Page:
Positively 19th Century, Positively 21st Century, and Positively Marvelous

I will keep this short. This work speaks more than eloquently for itself.

For those who have followed the brief history of this blog you will have begun to learn at least two things. The first is about what we are, the second is about what we are not.  

louise-fili-jg1First, we have an abiding interest in, and are spending a significant amount of time investigating, the roots of American package design. With the post yesterday, this has gotten us as far as the second decade of the 20th century. We have noted for instance the use of pattern, detail, and typographic complexity during the later part of the 19th century.

Second, although very few things interest us more, this blog is not about finding the newest beautiful package. There are many people doing that well, like thedieline.com or lovelypackage.com.

But if you are interested in the historic roots of package design and their influence on our contemporary work, its wonderful when occasionally those two interests collide, and they do with the work of Louise Fili. This work above for Jean-Georges Vongerichten is just one of many examples where the influences of historic package design is clear, in this case the very strong influence of 19th century design motifs, yet there is no mistaking the fact that the work is marvelously modern.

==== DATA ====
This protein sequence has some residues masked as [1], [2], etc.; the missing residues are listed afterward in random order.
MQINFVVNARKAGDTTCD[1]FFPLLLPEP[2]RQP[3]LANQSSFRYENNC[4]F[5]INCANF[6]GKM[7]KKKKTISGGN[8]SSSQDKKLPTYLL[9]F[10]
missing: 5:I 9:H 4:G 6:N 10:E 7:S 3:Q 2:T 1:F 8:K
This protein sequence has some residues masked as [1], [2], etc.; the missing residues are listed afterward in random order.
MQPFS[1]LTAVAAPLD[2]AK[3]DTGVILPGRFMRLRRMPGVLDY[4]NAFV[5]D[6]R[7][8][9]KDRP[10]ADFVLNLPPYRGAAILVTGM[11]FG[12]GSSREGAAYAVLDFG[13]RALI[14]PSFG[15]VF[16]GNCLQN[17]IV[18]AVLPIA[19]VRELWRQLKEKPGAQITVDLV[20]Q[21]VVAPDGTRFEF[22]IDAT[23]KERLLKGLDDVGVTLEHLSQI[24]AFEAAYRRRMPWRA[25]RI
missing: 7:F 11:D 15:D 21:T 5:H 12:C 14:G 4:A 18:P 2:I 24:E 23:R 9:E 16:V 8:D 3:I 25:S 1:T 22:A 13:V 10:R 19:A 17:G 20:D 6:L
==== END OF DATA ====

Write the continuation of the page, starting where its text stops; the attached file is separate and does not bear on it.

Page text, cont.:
Go to her new web site, I’m breathless with admiration.

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About Richard Shear

designer, husband, teacher, blogger, father, athlete, author, historian Richard has over 25 years of brand identity and package design experience, with a wide range of clients such as Ahold, Coca-Cola, Hasbro, IBM, Johnson & Johnson, Pernod Ricard and Procter & Gamble. He began his career working with the legendary advertising art director, and AIGA Medalist, George Lois and the British design manager Clive Chajet. In his next design management position at Lippincott & Margulies, he worked with Walter Margulies learning the complex skills of global corporate identity. He then became Creative Director and Partner at Peterson & Blyth, one of the premier brand identity and package design firms of the time. He is a founding faculty member of the Masters in Branding Program at New York’s School of Visual Arts. He publishes the blog The Package Unseen, and has been a guest lecturer at colleges including FIT, Trinity College and Tyler School of Art. He is a graduate of the Tyler School of Art at Temple University. Richard is a Board member of the AIGA MetroNorth Chapter, past President of AIGA‘s Brand Design Association, President of the Package Design Council and a member of its Board of Directors. He is a member of USA Cycling and US Rowing, a nationally ranked masters bicycle racer, and a member of The Saugatuck Rowing Club, the 2010 Masters Club National Champion.
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